III. Realized Projects

Olivia Booth

Schindler Lab, Round One March 5 – April 24, 2011

My Schindler Lab project reinforced my suspicions that the Schindler House is actually a glass house. The distinct slot-like windows that pulse through its rooms are not the result of heaving slabs of concrete upright. Instead those walls are hefty concrete mullions meant to surround slots of glass-filled space, and the whole house follows suit, as glass-filled space framed by concrete and wood (windows) and glass-filled space left empty (doors). Those slotted windows were my cue to a latent life as glass house, and their spine-like posture and walking rhythm signaled that the house is glass for the sake of the body as much as it is glass for the sake of the landscape—that extension is to be as internal as it is external.

During the process I found that the dimensions of those slot-like windows were echoed in the constant heel of the baseboards running through the house, and once this deferral—from glass to concrete, window to floor, and spine to foot—was set off for me, a language of deferral began to surface, or at least the footnotes to a text.

What I had thought was a glass and posture dialogue became a glass and foot dialogue, and because feet can and do go anywhere, the footnotes to the house seemed never ending, like the footnotes for a body’s lifelong dissertation on space. In fact, each time I came to install my work over the course of two weeks, the ground of the house felt like fresh snow, the house composed and re-composed in relation to how I moved within it. What suppleness and resilience that capacity for endless footnotes suggests.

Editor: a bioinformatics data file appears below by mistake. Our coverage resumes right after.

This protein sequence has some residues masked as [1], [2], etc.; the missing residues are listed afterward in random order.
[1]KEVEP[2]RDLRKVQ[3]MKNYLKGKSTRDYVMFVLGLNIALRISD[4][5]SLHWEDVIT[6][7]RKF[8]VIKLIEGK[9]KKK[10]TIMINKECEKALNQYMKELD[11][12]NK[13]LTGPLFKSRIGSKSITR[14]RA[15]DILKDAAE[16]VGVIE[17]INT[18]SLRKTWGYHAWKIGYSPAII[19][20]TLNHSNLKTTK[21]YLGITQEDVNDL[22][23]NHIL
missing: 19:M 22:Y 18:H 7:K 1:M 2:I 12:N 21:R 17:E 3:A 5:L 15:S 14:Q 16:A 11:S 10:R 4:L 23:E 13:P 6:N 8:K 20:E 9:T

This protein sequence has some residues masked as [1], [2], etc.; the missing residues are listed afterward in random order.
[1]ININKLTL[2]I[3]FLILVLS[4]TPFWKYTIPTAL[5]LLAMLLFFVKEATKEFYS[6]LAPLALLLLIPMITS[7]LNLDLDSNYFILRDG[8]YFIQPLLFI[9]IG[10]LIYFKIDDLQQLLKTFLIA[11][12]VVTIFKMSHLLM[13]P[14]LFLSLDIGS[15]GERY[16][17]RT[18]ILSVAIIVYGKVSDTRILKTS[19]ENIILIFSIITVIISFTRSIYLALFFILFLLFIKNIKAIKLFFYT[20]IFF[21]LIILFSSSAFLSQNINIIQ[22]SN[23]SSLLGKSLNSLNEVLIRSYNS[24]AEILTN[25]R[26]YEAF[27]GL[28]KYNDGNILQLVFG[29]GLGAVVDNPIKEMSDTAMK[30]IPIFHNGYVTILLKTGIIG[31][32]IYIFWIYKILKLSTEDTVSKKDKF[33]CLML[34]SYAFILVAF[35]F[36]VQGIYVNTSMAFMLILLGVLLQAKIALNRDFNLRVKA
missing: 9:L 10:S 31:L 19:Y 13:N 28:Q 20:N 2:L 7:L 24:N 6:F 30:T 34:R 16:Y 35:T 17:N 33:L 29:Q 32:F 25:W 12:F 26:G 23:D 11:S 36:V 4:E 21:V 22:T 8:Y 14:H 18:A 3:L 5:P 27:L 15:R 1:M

The suppleness is not at the cost of glass’s dissolution, as often is the case; glass is present in each space in a different way. The entirely glass nursery at first seemed mad to me; I myself was dealing with black-out blinds at home for an imminent baby. But with time it began to make sense, as the windows seemed more like glass walls protecting the room, like see-through concrete. And conversely, in Marian Chace’s room in the middle of the house, the concrete wall pattern pulsed with lightness in the slotted areas where windows were inserted in the rest of the house. In the bathrooms, mirror became glass as provisional portrait changing with each reflection and framed by the giant concrete and wood frame of the house. In the Schindler House, glass is present and continually re-composing itself in relation to the body.

Much of the process of actualizing the project was a discussion of preservation parameters about what could and couldn’t be done to the house, and as a result I became ever so aware of how fragile the house was, hoping it wouldn’t rain too hard or a crack wouldn’t deepen before our Schindler Lab went up. In retrospect, perhaps what makes it most like the glass plane to me is its actual fragility and supple nature, its delicacy and resilience all bound up and held in a graceful tension.

Olivia Booth is a Los Angeles-based artist.

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